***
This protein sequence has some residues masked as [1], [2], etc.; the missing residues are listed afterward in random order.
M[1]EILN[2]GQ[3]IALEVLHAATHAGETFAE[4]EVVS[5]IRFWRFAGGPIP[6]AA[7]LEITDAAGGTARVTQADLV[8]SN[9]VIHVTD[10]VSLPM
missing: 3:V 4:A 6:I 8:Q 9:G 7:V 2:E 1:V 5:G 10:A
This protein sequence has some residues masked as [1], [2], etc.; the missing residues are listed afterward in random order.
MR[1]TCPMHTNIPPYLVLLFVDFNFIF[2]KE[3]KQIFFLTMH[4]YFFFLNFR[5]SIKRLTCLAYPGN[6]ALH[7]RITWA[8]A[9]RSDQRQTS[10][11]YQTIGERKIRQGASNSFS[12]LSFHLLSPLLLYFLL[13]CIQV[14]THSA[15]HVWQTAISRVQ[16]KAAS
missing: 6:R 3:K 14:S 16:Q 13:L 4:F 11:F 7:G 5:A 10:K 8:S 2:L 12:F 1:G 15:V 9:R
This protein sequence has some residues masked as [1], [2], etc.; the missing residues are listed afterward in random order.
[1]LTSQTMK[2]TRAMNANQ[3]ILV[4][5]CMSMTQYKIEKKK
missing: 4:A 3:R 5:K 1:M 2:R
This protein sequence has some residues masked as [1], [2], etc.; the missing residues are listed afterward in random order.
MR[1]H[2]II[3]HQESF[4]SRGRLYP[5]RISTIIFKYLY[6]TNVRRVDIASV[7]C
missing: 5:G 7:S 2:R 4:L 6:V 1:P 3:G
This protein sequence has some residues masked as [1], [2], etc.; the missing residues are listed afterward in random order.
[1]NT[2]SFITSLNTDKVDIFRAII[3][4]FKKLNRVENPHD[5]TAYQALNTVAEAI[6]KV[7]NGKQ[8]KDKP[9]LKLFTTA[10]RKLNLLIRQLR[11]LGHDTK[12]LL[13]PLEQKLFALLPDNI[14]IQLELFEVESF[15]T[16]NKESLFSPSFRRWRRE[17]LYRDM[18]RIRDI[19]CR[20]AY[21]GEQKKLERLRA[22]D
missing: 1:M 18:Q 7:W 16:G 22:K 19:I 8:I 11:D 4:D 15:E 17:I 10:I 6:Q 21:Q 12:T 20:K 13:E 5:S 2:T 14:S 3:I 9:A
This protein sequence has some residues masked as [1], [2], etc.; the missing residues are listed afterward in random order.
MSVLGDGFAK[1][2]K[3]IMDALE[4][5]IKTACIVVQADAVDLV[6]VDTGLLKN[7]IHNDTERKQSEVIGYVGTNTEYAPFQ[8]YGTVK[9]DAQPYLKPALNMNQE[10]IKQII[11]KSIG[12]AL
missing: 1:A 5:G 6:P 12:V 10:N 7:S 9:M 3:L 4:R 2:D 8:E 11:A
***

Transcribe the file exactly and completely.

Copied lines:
This protein sequence has some residues masked as [1], [2], etc.; the missing residues are listed afterward in random order.
M[1]EILN[2]GQ[3]IALEVLHAATHAGETFAE[4]EVVS[5]IRFWRFAGGPIP[6]AA[7]LEITDAAGGTARVTQADLV[8]SN[9]VIHVTD[10]VSLPM
missing: 3:V 4:A 6:I 8:Q 9:G 7:V 2:E 1:V 5:G 10:A
This protein sequence has some residues masked as [1], [2], etc.; the missing residues are listed afterward in random order.
MR[1]TCPMHTNIPPYLVLLFVDFNFIF[2]KE[3]KQIFFLTMH[4]YFFFLNFR[5]SIKRLTCLAYPGN[6]ALH[7]RITWA[8]A[9]RSDQRQTS[10][11]YQTIGERKIRQGASNSFS[12]LSFHLLSPLLLYFLL[13]CIQV[14]THSA[15]HVWQTAISRVQ[16]KAAS
missing: 6:R 3:K 14:S 16:Q 13:L 4:F 11:F 7:G 5:A 10:K 8:S 2:L 12:F 1:G 15:V 9:R
This protein sequence has some residues masked as [1], [2], etc.; the missing residues are listed afterward in random order.
[1]LTSQTMK[2]TRAMNANQ[3]ILV[4][5]CMSMTQYKIEKKK
missing: 4:A 3:R 5:K 1:M 2:R
This protein sequence has some residues masked as [1], [2], etc.; the missing residues are listed afterward in random order.
MR[1]H[2]II[3]HQESF[4]SRGRLYP[5]RISTIIFKYLY[6]TNVRRVDIASV[7]C
missing: 5:G 7:S 2:R 4:L 6:V 1:P 3:G
This protein sequence has some residues masked as [1], [2], etc.; the missing residues are listed afterward in random order.
[1]NT[2]SFITSLNTDKVDIFRAII[3][4]FKKLNRVENPHD[5]TAYQALNTVAEAI[6]KV[7]NGKQ[8]KDKP[9]LKLFTTA[10]RKLNLLIRQLR[11]LGHDTK[12]LL[13]PLEQKLFALLPDNI[14]IQLELFEVESF[15]T[16]NKESLFSPSFRRWRRE[17]LYRDM[18]RIRDI[19]CR[20]AY[21]GEQKKLERLRA[22]D
missing: 1:M 18:Q 7:W 16:G 22:K 19:I 8:I 11:D 4:D 15:E 17:I 10:I 6:Q 21:Q 12:T 20:K 13:E 5:S 2:T 14:S 3:I 9:A
This protein sequence has some residues masked as [1], [2], etc.; the missing residues are listed afterward in random order.
MSVLGDGFAK[1][2]K[3]IMDALE[4][5]IKTACIVVQADAVDLV[6]VDTGLLKN[7]IHNDTERKQSEVIGYVGTNTEYAPFQ[8]YGTVK[9]DAQPYLKPALNMNQE[10]IKQII[11]KSIG[12]AL
missing: 1:A 5:G 6:P 12:V 10:N 7:S 9:M 3:L 4:R 2:D 8:E 11:A